Contract management is the responsibility of a buyer for the duration of the contract to ensure that the seller fulfills all his obligations.
Purchasing and Supply with Nyasha Chizu
The procurement specialist must therefore lead a contract negotiation process if an organisation is serious about eliminating maverick contract management.
Many institutions subordinate contract management to project management.
Project management is responsible for the management of the interrelated activities of an organisation that are stated and agreed in the contract.
A contract results from a procurement process that the buyer leads. Good contracts come from SMART (specific, measurable, attainable, realistic and time bound) requirements.
The requirements must be clear and the procurement process must eliminate bias and willful restrictions on participants. There must be a balance of the desire to eliminate fly-by-nights and over-specification of the qualification criteria of potential suppliers.
The selection process of the best option involves setting up of effective tender committees.
Most contracts are difficult to manage are a result of the evaluation committee accepting glaring non-complaint bids. Tenders ordinarily, are awarded to the lowest complaint bidder. Some evaluation processes overlook the fundamentals by design or by ignorance.
Overlooking evaluation criteria by ignorance arise when the team constituted does not have the necessary skills required to carry out the process. Many organisations do not value the need for tender committees to attend training on tender management and as such, the blind will lead the blind.
Overlooking the evaluation criteria by design normally exists when the tender committee is dominated by technical staff with corrupt tendencies. The technical person could be one but of a dominant character. Such characters use threats that the product that the evaluation team is leading to selecting would not work.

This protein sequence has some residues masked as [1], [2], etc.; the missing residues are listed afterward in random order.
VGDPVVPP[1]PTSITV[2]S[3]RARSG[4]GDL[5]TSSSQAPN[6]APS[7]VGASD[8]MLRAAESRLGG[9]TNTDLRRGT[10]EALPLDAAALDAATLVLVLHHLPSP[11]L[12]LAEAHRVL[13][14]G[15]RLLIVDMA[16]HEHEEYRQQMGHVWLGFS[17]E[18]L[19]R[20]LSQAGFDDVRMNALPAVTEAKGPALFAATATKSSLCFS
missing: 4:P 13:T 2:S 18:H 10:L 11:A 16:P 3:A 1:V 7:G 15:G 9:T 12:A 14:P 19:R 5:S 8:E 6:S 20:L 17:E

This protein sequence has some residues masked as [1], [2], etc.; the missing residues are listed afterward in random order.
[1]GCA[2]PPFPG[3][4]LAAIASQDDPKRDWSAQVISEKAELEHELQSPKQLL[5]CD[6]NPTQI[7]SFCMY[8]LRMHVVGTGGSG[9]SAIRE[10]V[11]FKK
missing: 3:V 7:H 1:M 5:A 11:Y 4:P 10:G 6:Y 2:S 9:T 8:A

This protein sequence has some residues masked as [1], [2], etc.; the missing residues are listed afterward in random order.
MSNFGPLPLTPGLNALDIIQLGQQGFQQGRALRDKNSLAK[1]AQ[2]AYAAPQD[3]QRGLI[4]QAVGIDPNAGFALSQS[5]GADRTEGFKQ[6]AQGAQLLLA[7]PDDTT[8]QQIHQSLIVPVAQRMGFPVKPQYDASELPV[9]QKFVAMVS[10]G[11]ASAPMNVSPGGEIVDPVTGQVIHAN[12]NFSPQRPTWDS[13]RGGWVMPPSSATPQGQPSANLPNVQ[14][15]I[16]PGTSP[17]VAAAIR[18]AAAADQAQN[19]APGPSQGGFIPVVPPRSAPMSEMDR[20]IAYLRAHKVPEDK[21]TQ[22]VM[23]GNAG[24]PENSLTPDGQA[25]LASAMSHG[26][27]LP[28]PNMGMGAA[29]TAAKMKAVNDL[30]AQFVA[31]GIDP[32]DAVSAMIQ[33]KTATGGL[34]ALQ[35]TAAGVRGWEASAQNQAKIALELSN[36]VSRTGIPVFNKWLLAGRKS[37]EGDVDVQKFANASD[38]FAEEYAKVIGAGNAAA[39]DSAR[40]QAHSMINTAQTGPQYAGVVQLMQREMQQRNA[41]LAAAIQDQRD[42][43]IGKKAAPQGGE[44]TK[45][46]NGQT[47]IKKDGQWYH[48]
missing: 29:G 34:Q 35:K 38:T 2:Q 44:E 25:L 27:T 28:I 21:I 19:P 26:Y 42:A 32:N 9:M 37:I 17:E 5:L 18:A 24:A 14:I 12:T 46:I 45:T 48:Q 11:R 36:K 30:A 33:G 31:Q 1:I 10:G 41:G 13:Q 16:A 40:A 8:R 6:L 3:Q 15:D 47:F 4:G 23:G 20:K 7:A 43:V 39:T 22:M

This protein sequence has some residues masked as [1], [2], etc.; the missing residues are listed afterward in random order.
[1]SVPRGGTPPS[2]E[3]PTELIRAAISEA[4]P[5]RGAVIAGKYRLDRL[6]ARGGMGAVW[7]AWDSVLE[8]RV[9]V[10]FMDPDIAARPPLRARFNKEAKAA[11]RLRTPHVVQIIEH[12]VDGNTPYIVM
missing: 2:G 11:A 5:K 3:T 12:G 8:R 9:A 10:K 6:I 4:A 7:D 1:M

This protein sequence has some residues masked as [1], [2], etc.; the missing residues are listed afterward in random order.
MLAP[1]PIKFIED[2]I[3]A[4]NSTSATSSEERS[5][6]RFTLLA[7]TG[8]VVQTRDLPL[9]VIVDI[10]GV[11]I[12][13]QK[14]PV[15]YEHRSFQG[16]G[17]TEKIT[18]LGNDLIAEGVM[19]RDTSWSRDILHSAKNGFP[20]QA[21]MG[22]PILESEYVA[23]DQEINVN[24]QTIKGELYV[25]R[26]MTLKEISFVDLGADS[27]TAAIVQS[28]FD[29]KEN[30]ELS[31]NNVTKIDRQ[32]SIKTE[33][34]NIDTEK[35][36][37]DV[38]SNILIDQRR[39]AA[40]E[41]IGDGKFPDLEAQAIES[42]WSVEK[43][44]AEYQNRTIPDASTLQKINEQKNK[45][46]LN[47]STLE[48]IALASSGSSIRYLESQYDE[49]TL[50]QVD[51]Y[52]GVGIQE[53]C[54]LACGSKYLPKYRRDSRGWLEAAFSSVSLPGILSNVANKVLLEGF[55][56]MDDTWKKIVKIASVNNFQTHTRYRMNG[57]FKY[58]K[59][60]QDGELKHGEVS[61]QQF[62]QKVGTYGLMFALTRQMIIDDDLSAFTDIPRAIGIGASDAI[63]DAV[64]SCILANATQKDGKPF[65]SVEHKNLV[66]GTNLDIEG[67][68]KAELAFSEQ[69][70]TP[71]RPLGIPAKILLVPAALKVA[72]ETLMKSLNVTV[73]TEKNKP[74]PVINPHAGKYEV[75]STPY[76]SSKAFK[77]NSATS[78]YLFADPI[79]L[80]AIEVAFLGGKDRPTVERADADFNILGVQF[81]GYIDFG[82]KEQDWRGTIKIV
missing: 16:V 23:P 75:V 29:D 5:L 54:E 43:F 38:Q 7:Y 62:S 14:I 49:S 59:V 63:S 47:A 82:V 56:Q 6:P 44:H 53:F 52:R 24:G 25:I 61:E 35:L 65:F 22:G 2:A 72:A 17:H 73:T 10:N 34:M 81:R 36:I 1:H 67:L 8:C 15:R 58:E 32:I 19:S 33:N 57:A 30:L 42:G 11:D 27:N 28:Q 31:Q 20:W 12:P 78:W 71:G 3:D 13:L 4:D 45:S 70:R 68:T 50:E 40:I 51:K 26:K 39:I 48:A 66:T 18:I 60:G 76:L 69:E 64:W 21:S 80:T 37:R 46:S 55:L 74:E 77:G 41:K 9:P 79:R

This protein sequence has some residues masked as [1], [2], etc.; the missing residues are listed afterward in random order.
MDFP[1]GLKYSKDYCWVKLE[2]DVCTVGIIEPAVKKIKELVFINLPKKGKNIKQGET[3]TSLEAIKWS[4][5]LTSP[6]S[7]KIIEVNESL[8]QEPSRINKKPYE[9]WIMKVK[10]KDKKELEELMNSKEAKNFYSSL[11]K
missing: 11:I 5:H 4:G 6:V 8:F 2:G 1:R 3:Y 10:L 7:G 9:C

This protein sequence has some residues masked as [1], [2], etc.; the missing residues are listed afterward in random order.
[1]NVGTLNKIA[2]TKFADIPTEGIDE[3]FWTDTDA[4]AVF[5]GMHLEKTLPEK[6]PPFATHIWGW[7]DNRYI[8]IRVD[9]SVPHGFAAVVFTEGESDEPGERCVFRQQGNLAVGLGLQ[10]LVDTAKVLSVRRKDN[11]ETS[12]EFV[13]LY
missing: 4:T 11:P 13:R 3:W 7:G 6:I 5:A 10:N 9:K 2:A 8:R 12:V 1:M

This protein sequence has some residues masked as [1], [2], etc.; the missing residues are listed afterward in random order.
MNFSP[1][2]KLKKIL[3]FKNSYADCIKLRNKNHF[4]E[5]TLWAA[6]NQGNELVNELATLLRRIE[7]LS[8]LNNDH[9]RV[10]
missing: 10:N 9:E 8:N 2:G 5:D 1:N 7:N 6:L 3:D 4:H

In most cases, non-technical staff gives in just for the avoidance of backlash, when that same person rejects the purchased equipment for technical reasons is difficult to challenge.
The procurement specialist must ensure that standard clauses are incorporated in contracts. Surprisingly, some contracts are concluded omitting critical issues such as performance guarantee, penalty clauses, dispute resolution mechanisms and clear obligations of parties.
The procurement specialist must be assigned the responsibility of ensuring that a contract is complete and clear on all the expectations.
After a contract has been agreed on and concluded, the role of the procurement specialist is to manage that contract.
Measures such as liquidated damages, calling of performance bond and other guarantees are included to ensure pressure is put on a supplier to service the contract. However, it must be noted that the buyer’s organisation may also fail to meet their obligation in the contract. In such mishaps, the contracts should provide for application of interests on overdue accounts, suspension of works, application for extension of time and payment of downtime.
The contract manager’s role is therefore to limit the exposure to the organisation, liaising with the project manager and the finance manager to ensure smooth operation of the project.
The major challenges of a procurement specialist pushing for schedule payments are that many view them as corrupt. Although there are some with corrupt motives, the parallel activities of the contract and project manager provides some checks and balances for effective project implementation.